Earlier this week, both the Indian and Israeli media took particular attention of a June 6 vote in the UN Economic and Social Council (ECOSOC) on a decision introduced by Israel that objected to granting a Palestinian NGO named Shahed (‘Witness’) a consultative status at the UN’s Economic and Social Council.
Beyond the fact that most Indian media outlets do not usually cover the voting patterns of this specific UN body, there was also an important emphasis on a drastic departure from India’s traditionally voting pattern dealing with Israel-Palestine issues in multilateral settings like the UN.
India voted in favour of the decision proposed by Israel to deny the observer status to Shahed.
Some articles emphasised that this move was unprecedented, “rare”, that India sided with Israel over Palestine and that this vote could be the first sign of a gradual dilution of India’s “decades-old position on the two-state theory”.
However, is this media narrative of a realignment of India’s position on the Israel-Palestine conflict completely justified? Is this vote a valid indicator of India’s policy towards Israel and Palestine?
Truthfully, this vote should be interpreted as important signalling from the part of Indian diplomacy but not exactly for the reasons that seemed to be highlighted in most of these Indian accounts.
One needs to look at the broader historical and institutional context of this recent decision to completely assess its long-term significance for India’s ties with Israel and Palestine.
First, one needs to look at the specific context of ECOSOC and the diplomatic implications of the June 6 vote. The ECOSOC has a committee on NGOs vetting applications submitted by NGOs to be considered for observer status in the workings of the broader UN body and can recommend that ECOSOC grant general, special or roster status on the basis of a wide set of criteria such as the applicant’s mandate, governance and financial regime.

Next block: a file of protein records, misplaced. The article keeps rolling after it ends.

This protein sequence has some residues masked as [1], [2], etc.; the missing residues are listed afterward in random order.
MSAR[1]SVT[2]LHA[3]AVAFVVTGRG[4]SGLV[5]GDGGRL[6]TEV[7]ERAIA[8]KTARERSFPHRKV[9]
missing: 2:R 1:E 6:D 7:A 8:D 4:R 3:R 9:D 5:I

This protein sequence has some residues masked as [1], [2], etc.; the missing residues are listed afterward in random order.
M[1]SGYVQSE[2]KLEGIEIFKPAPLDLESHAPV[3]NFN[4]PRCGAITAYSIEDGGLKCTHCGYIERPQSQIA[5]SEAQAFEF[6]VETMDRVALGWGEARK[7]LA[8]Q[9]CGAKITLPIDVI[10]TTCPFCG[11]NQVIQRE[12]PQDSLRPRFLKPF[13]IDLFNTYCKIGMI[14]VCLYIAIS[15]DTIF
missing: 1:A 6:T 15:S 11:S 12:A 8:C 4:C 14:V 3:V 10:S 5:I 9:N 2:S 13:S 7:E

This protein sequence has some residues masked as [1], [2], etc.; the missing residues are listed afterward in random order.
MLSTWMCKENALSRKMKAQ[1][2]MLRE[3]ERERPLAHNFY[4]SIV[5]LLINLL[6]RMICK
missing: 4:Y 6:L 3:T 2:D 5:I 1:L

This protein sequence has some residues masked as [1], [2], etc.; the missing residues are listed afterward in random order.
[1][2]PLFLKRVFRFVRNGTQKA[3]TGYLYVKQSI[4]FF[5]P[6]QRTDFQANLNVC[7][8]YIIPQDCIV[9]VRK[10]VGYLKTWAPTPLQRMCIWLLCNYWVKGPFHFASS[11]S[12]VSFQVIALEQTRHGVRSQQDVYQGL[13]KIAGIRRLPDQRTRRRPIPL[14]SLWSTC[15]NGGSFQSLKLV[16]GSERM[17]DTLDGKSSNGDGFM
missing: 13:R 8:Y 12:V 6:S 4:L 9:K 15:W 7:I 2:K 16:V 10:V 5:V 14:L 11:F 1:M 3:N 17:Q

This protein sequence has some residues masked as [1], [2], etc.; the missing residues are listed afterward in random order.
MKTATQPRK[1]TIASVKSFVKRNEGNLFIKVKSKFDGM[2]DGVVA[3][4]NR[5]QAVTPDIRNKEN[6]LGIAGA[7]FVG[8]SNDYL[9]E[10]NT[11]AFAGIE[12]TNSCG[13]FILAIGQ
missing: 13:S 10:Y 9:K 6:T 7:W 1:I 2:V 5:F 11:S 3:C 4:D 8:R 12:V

The criticism brought up by Israel is that the Palestinian NGO failed to present important information, including ties with Hamas, and that the NGO should then be further vetted by the Committee. What the media narrative has neglected is that India had already abstained at a ECOSOC vote in 2015 on authorising the application of another Palestinian NGO for consultative status.
Mirroring the current situation, Israel’s representative also accused the NGO, the Palestinian Return Centre, of close ties with Hamas.
While one could argue that this was an abstention and not a support of an Israeli resolution like in the case of the June 6 vote, the Indian position could be considered as a more important and costly signal as the vote was more contested with the Palestinian organisation being granted special consultative status by a recorded vote of 12 in favour out of 19 members of the consultative committee (at that time, only Israel, the US and Uruguay voted against the Palestinian NGO).
By contrast, the 2019 decision to refuse consultative status to Shahed was supported by a wide number of countries (28 in favour to 15 against) and many important international actors like Brazil, France, Germany, Japan, the United Kingdom, and the United States.
As a result, rather than an instance of an unprecedented and clear realignment of India’s stance with Israel’s position, one can look at these two votes as being driven mainly by a reflection on the merits of the case and problems related to these particular NGOs – such as the issue of non-disclosed links to Hamas.